Crackhouse: Notes from the End of the Line

Crackhouse: Notes from the End of the Line

Crackhouse: Notes from the End of the Line

Crackhouse: Notes from the End of the Line

Excerpt

The building is a faded brownstone, five stories tall, faced with green-copper arches. Set between Leona's Discount House and Perfumerie and Victor's Travel Agency, there is not much to distinguish it from hundreds of other buildings in the neighborhood. But there are subtle signs: the door is jammed open; visitors glance around furtively and step quickly, plunging their hands into their pockets to make sure the glass pipe is out of sight. Multicolored plastic vials crunch underfoot; just inside the door are unshaven lookouts with sunken eyes.

The girls and boys, men and women whose stories are recorded here are the lost souls of the city, visible to outsiders only as menacing apparitions: boys steering customers to a drug location, too-thin girls standing in the stench of the stairwells, pressing passersby for loose change—always trying to get a dollar closer to a "hit."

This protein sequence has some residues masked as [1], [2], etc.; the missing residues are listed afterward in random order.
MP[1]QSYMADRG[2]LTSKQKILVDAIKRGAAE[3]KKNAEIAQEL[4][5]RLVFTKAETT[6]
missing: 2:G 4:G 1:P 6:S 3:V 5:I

This book focuses on the lives of people in a crackhouse in New York City. Some have lived together for years as family, friends, lovers; others pass through for a moment. This is a story about their lives, lives that otherwise go unnoticed save for the degrading rituals of arrest, trial, and imprisonment.

They play many roles—smokers and dealers, buyers and beggars—but all are seeking crack or freebase, forms of cocaine that can be smoked for a swift and powerful high. "Crackheads," as they call themselves, wish only the illumination they find . . .

Search by... Author
Show... All Results Primary Sources Peer-reviewed

Oops!

An unknown error has occurred. Please click the button below to reload the page. If the problem persists, please try again in a little while.